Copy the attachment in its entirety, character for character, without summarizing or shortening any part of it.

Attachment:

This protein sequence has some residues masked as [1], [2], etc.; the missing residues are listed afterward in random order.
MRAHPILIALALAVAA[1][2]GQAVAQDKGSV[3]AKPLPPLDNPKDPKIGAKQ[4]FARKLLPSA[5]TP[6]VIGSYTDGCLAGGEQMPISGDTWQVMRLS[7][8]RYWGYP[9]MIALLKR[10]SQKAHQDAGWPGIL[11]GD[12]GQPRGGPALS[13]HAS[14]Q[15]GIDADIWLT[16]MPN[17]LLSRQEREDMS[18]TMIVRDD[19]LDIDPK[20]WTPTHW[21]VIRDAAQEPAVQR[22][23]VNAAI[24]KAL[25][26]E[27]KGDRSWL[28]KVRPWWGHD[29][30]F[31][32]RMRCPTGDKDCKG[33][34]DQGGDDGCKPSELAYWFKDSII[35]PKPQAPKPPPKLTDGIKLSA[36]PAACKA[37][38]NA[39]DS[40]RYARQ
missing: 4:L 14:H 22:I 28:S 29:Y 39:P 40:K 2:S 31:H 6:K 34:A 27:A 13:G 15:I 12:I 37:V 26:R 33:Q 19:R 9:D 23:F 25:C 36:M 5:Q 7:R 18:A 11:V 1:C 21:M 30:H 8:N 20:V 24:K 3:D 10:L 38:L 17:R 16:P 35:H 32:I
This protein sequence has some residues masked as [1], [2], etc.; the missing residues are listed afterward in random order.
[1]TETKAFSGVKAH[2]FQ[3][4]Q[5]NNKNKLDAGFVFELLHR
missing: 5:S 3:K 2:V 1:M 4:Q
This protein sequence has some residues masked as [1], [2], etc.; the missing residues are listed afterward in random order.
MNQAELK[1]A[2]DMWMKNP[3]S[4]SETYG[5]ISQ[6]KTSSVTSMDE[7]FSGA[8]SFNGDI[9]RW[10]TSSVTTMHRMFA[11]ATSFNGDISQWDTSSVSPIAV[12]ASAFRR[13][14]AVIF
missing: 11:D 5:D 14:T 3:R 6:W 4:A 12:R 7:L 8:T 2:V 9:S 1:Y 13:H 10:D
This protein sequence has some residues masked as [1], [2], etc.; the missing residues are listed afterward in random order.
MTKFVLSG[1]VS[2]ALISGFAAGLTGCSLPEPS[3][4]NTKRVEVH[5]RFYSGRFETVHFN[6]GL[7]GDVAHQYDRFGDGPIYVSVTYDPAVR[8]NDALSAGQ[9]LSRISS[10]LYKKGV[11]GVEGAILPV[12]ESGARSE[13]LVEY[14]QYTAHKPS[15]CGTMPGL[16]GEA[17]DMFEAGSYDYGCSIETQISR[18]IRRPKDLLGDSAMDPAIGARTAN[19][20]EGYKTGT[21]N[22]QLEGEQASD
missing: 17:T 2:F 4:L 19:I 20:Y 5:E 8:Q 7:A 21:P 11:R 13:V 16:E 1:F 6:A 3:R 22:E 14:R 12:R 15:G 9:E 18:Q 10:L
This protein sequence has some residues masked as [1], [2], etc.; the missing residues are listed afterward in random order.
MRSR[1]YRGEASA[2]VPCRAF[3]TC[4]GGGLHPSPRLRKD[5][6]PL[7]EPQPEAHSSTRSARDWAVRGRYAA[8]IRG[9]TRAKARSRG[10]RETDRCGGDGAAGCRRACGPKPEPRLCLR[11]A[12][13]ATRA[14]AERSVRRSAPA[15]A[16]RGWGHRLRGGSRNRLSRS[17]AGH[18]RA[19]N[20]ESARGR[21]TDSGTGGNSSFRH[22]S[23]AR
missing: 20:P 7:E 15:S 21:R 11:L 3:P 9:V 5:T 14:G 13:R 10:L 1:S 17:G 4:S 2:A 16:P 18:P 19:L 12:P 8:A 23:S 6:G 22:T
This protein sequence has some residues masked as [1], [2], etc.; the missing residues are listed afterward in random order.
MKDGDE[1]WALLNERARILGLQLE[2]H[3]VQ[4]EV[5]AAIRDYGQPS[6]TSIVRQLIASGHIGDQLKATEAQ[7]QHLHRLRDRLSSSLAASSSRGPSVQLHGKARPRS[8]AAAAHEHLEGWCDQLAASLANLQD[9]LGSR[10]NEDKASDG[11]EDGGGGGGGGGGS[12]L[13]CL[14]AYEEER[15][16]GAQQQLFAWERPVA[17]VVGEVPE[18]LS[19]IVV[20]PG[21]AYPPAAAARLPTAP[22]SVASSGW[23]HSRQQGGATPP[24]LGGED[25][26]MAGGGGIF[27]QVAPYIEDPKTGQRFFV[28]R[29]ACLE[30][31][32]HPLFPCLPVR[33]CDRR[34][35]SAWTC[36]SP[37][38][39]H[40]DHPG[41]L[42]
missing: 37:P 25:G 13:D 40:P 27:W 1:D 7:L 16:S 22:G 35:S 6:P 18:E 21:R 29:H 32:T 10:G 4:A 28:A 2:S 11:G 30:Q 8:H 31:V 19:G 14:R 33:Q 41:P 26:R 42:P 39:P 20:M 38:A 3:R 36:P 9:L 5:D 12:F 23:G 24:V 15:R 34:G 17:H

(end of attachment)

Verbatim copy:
This protein sequence has some residues masked as [1], [2], etc.; the missing residues are listed afterward in random order.
MRAHPILIALALAVAA[1][2]GQAVAQDKGSV[3]AKPLPPLDNPKDPKIGAKQ[4]FARKLLPSA[5]TP[6]VIGSYTDGCLAGGEQMPISGDTWQVMRLS[7][8]RYWGYP[9]MIALLKR[10]SQKAHQDAGWPGIL[11]GD[12]GQPRGGPALS[13]HAS[14]Q[15]GIDADIWLT[16]MPN[17]LLSRQEREDMS[18]TMIVRDD[19]LDIDPK[20]WTPTHW[21]VIRDAAQEPAVQR[22][23]VNAAI[24]KAL[25][26]E[27]KGDRSWL[28]KVRPWWGHD[29][30]F[31][32]RMRCPTGDKDCKG[33][34]DQGGDDGCKPSELAYWFKDSII[35]PKPQAPKPPPKLTDGIKLSA[36]PAACKA[37][38]NA[39]DS[40]RYARQ
missing: 4:L 14:H 22:I 28:S 29:Y 39:P 40:K 2:S 31:H 6:K 34:A 27:A 13:G 15:I 12:I 37:V 26:R 33:Q 19:R 9:D 23:F 25:C 36:M 5:Q 7:R 18:A 11:V 1:C 21:M 30:H 8:N 20:V 24:K 3:D 10:L 38:L 17:R 16:P 35:H 32:I
This protein sequence has some residues masked as [1], [2], etc.; the missing residues are listed afterward in random order.
[1]TETKAFSGVKAH[2]FQ[3][4]Q[5]NNKNKLDAGFVFELLHR
missing: 5:S 3:K 2:V 1:M 4:Q
This protein sequence has some residues masked as [1], [2], etc.; the missing residues are listed afterward in random order.
MNQAELK[1]A[2]DMWMKNP[3]S[4]SETYG[5]ISQ[6]KTSSVTSMDE[7]FSGA[8]SFNGDI[9]RW[10]TSSVTTMHRMFA[11]ATSFNGDISQWDTSSVSPIAV[12]ASAFRR[13][14]AVIF
missing: 11:D 5:D 14:T 3:R 6:W 4:A 12:R 7:L 8:T 2:V 9:S 1:Y 13:H 10:D
This protein sequence has some residues masked as [1], [2], etc.; the missing residues are listed afterward in random order.
MTKFVLSG[1]VS[2]ALISGFAAGLTGCSLPEPS[3][4]NTKRVEVH[5]RFYSGRFETVHFN[6]GL[7]GDVAHQYDRFGDGPIYVSVTYDPAVR[8]NDALSAGQ[9]LSRISS[10]LYKKGV[11]GVEGAILPV[12]ESGARSE[13]LVEY[14]QYTAHKPS[15]CGTMPGL[16]GEA[17]DMFEAGSYDYGCSIETQISR[18]IRRPKDLLGDSAMDPAIGARTAN[19][20]EGYKTGT[21]N[22]QLEGEQASD
missing: 17:T 2:F 4:L 19:I 20:Y 5:E 8:Q 7:A 21:P 11:R 13:V 16:E 1:F 6:A 3:R 22:E 14:R 12:R 15:G 9:E 18:Q 10:L
This protein sequence has some residues masked as [1], [2], etc.; the missing residues are listed afterward in random order.
MRSR[1]YRGEASA[2]VPCRAF[3]TC[4]GGGLHPSPRLRKD[5][6]PL[7]EPQPEAHSSTRSARDWAVRGRYAA[8]IRG[9]TRAKARSRG[10]RETDRCGGDGAAGCRRACGPKPEPRLCLR[11]A[12][13]ATRA[14]AERSVRRSAPA[15]A[16]RGWGHRLRGGSRNRLSRS[17]AGH[18]RA[19]N[20]ESARGR[21]TDSGTGGNSSFRH[22]S[23]AR
missing: 20:P 7:E 15:S 21:R 11:L 3:P 9:V 5:T 14:G 13:R 10:L 1:S 17:G 4:S 2:A 16:P 18:P 19:L 12:P 8:A 23:S 6:G 22:T
This protein sequence has some residues masked as [1], [2], etc.; the missing residues are listed afterward in random order.
MKDGDE[1]WALLNERARILGLQLE[2]H[3]VQ[4]EV[5]AAIRDYGQPS[6]TSIVRQLIASGHIGDQLKATEAQ[7]QHLHRLRDRLSSSLAASSSRGPSVQLHGKARPRS[8]AAAAHEHLEGWCDQLAASLANLQD[9]LGSR[10]NEDKASDG[11]EDGGGGGGGGGGS[12]L[13]CL[14]AYEEER[15][16]GAQQQLFAWERPVA[17]VVGEVPE[18]LS[19]IVV[20]PG[21]AYPPAAAARLPTAP[22]SVASSGW[23]HSRQQGGATPP[24]LGGED[25][26]MAGGGGIF[27]QVAPYIEDPKTGQRFFV[28]R[29]ACLE[30][31][32]HPLFPCLPVR[33]CDRR[34][35]SAWTC[36]SP[37][38][39]H[40]DHPG[41]L[42]
missing: 37:P 25:G 13:D 40:P 27:W 1:D 7:L 16:S 22:G 35:S 6:P 18:E 21:R 29:H 32:T 10:G 4:A 28:A 2:S 11:G 30:Q 8:H 31:V 19:G 14:R 33:Q 41:P 26:R 42:P 39:P 20:M 38:A 3:R 36:P 9:L 5:D 12:F 23:G 24:V 15:R 34:G 17:H